We share the shopping, and make do with what’s in the house when necessary. Stuart pops into the Vic Market once or twice a week on his lunch break to pick up mostly fruit or a bit of meat. I stop in at the butcher, Italian grocer, organic grocer or fruit shop in our local shopping street after dropping kids at school on a day when I work at home, or on the way home from working in the city. When we’re really low on fresh food and too busy to go get some, we raid our freezer, which is always full of stock, homemade pasties and sausage rolls, and frozen meat for ’emergencies’. Plus we keep a lot of beans, both dried and tinned, for quick and simple meals. Having chooks means we always have eggs on hand, and my breadmaking obsession keeps us in bread!
Although I’m the primary and more passionate daily cook, we share the cooking as well. Like I said, if we’re very busy, sometimes the meals are incredibly simple: rice and avocado, pasta with a jar of passata from last summer’s harvest, lamb chops with roast potato and a simple salad, or Stuart’s stir fry, much beloved by the children. When there’s time to do something more, we do. I love nothing more than having time to get into the kitchen by 5pm so I can serve something delectable between 6:00 and 7pm. Sometimes I’m overly ambitious and dinner is late â€“ in which case I let the children graze on nuts and fruit to tide them over.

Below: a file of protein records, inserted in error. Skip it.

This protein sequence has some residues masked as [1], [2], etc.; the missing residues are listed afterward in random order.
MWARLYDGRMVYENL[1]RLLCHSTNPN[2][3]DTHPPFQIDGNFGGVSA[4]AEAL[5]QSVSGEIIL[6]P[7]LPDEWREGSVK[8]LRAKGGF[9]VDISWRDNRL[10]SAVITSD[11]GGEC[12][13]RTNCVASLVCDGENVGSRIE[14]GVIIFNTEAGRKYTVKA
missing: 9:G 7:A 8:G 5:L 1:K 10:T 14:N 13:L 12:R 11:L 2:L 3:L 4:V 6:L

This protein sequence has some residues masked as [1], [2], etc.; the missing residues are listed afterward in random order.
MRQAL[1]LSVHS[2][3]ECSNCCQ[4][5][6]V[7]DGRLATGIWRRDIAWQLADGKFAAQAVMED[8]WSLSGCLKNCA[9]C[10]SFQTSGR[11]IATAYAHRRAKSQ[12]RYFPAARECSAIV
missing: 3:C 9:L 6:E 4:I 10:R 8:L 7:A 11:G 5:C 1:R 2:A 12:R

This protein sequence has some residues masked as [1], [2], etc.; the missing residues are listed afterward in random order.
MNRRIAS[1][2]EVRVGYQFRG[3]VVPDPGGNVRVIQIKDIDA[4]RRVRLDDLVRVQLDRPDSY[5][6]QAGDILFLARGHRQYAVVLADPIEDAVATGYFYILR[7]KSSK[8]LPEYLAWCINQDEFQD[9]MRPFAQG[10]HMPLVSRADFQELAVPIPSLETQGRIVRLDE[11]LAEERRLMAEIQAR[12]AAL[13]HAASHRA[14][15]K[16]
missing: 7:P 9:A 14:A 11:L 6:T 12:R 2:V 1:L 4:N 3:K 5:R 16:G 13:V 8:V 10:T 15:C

But you even make bread during the week? Yes, and I can do this because I believe in a lackadaisical approach that makes it possible. You can see my post on how I wander through the kitchen, giving a dough a quick knead here and there, before letting it rise overnight to pop into the oven when we get up. This takes me no more time than someone else might spend reading the paper or watching the news (in fact, much less). Much of my bread is fairly flat because I leave it to rise for too long â€“ it’s still totally scrumptious! Stuart also regularly brews beer of an evening, and does so quickly and efficiently after more than a decade of practice.